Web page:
Saturday, June 13, 2015

Firefly: Ice Born: Book One --by P. M. Pevato

Fiction / Fantasy / Teen
298 Pages
5 Stars

I read this book a couple of times, in its rougher iterations, and am very impressed with the changes Ms. Pevato made. She listened to the suggestions her readers made, took the ones that were helpful, and discarded the ones that weren't, and ended up with a  well crafted book.

The story flowed from the snowy beginning through to the end. It was logical, as logical as teen witches and generations old witch hunters can be, and the ending left me wanting more. Fortunately, she has two more novels planned, and with any kind of luck will get Book Two finished, polished, and published before I forget Book One ;-) .

Pay attention to the chapter headings, as the POV shifts between the protagonist and the antagonist. Although it's usually easy to spot within the first paragraph, it's nice to have that heads up.

The characters are well developed, and the world in which they live, play, and work is equally well developed and believable. The imagery is beautiful, and I found myself wanting a blanket as I read. (It takes place in an alpine village in the winter, and I was cold.) I truly cared about some of the characters, and others, well—I wasn't supposed to like them.

One of the joys of Young Adult/Teen fiction is there is no gratuitous sex or violence, and for that reason, many adults take great delight in reading books written for younger folk. I truly hope adults wanting a good story will pick this book up and read it. And for the teens out there looking for a good paranormal not filled with horny werewolves and vampires, this is the one for you!

A unique story, and a fun read. Thank you, P. M. Pevato for writing this. And, please, hurry up with Book Two.

Cold Hard News --by Maureen Milliken

Fiction / Mystery

 310     pages
5 Stars

I was furnished a copy of this book for an honest review.

Mysteries are not my genre of choice, and when I was asked to read Cold, Hard, News I agreed, without much enthusiasm. I ended up reading it in a day!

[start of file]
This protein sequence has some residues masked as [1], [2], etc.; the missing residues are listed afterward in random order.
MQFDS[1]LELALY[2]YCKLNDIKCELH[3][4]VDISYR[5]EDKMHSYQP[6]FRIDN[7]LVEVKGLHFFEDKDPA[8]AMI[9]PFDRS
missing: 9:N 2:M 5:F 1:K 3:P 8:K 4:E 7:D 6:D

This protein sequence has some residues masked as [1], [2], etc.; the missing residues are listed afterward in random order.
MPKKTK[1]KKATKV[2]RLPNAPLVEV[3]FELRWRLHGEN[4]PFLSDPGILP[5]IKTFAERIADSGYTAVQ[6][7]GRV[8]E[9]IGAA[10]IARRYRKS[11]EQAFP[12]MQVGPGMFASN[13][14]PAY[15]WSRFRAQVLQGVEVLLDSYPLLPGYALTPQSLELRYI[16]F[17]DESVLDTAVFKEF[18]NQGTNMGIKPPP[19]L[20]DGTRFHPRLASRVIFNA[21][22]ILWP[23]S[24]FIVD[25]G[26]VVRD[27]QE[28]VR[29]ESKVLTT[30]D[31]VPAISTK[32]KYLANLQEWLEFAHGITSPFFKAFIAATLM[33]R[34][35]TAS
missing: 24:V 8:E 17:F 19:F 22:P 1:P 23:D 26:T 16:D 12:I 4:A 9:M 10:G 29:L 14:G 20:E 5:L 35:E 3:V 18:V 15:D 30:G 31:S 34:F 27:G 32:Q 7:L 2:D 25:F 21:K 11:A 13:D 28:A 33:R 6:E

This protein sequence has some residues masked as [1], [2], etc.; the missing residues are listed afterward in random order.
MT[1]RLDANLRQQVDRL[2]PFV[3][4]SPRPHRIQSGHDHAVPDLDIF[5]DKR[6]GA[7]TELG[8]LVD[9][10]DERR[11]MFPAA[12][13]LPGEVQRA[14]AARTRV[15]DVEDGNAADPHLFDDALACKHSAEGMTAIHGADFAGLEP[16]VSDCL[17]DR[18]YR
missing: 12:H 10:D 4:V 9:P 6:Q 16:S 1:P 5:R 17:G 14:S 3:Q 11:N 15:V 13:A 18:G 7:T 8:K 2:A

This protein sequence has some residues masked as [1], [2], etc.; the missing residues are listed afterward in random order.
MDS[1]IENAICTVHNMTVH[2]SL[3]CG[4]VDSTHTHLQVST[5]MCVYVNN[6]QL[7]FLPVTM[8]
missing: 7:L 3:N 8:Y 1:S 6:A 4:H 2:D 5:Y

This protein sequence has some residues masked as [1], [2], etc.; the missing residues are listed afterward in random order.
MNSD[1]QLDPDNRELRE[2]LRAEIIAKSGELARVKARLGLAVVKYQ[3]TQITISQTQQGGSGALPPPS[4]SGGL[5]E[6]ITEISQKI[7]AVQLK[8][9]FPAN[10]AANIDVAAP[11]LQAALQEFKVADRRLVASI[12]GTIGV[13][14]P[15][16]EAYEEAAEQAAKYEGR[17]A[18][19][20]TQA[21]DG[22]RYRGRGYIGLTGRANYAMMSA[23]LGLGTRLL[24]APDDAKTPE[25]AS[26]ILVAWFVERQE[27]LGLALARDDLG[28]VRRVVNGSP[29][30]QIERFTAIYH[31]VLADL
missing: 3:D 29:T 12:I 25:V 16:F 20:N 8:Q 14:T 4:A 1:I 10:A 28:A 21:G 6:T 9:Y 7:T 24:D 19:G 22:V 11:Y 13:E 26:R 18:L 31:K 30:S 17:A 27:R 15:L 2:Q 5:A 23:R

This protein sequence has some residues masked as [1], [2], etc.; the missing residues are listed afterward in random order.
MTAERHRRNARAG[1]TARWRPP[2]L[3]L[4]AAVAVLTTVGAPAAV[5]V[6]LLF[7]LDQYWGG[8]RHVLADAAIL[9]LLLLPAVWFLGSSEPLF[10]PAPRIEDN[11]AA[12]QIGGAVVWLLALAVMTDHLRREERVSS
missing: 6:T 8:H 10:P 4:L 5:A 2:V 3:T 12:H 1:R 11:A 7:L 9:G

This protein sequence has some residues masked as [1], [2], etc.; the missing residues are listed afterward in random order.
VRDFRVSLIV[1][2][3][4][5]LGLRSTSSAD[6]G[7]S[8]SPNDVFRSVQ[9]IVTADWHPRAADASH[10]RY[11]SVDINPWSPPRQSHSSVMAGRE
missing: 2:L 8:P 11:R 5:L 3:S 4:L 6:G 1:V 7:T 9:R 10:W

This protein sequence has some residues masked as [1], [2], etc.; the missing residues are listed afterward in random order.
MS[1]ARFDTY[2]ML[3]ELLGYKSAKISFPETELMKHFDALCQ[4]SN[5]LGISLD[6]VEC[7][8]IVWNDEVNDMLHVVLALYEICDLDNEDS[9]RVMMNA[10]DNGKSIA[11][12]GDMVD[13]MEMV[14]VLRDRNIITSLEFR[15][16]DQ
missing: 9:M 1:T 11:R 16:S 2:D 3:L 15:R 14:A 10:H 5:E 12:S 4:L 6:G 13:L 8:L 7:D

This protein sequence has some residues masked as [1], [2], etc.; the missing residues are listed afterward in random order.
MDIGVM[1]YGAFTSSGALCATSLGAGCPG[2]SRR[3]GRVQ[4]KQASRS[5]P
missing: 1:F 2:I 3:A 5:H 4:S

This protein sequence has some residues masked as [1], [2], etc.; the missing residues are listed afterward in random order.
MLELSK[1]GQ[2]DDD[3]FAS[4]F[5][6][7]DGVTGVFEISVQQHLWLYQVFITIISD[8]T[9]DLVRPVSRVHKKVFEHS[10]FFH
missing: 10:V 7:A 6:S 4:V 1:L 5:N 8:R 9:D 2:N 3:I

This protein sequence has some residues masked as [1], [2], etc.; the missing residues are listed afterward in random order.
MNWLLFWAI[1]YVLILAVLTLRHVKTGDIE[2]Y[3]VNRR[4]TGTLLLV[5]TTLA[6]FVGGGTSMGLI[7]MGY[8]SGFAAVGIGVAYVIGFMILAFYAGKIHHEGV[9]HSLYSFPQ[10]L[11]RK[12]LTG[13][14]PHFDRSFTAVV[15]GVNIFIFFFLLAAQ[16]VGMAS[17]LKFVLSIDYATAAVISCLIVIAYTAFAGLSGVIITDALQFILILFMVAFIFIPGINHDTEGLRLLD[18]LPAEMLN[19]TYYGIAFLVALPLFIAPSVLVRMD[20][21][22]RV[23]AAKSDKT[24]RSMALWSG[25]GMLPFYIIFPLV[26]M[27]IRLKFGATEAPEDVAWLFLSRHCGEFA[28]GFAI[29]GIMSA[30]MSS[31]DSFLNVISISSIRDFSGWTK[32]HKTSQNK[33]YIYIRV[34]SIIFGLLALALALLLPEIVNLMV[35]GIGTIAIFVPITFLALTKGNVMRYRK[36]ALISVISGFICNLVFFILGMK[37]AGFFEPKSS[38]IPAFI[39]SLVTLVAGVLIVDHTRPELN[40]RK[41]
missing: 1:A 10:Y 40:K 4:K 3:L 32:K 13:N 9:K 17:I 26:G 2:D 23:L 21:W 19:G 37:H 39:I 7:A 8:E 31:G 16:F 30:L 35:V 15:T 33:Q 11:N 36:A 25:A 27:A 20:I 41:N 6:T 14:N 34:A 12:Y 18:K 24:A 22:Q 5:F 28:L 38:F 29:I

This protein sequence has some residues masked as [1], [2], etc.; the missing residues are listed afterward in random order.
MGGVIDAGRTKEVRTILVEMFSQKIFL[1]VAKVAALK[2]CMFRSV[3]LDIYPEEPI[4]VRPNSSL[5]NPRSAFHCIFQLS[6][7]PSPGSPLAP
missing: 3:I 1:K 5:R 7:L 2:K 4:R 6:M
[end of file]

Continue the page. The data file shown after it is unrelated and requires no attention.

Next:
The first thing I like about this book is the locale — Maine. A part of the country I've never visited. The second thing I like about this book is the protagonist, Bernie, a 40-something single woman who recently bought the little weekly newspaper where she was hired as a reporter when she first graduated from college. She had been gone a long time, and now that she's back to this little town, she's learning how difficult it can be to be from 'away' and come to live in a small cliquish town. She is not only the owner, but also the main reporter, and she has to be careful of what she prints as news — or earn the enmity of the locals, and lose their support. And Bernie has ADHD.

Pete, the new Chief of Police, is also from away. He was a homicide cop in Philadelphia and came to Redimere as the new chief. An outsider, he isn't exactly trusted, and has earned the enmity of at least one of his cops who thought the job should have gone to him.

The book starts off with the discovery of a body. Stanley has spent the winter buried in a snowdrift while the town thought he was at a cousin's in North Carolina. The ME rules the death as 'undetermined.' The townsfolk classify it as accidental, but little things keep niggling at the back of Bernie's skull.

In the last two years, there have been deaths that have all been called accidents, but they, in true mystery form, are somehow connected. I had a couple figured out, but I had a couple figured out wrong, too.

I really enjoyed reading a story with a strong woman protagonist, and one who, though she has a medical/psychological condition, chose not to use it as an excuse, but to live and work with it. It was interesting to see how she did it, and the book gave me a much better understanding of ADHD, what it is, how it affects people, and why my nephew is the way he is.

This is a stand-alone book, but I hope it's the first of many Bernie and Pete stories!

Buy this book. Read this book. Review this book.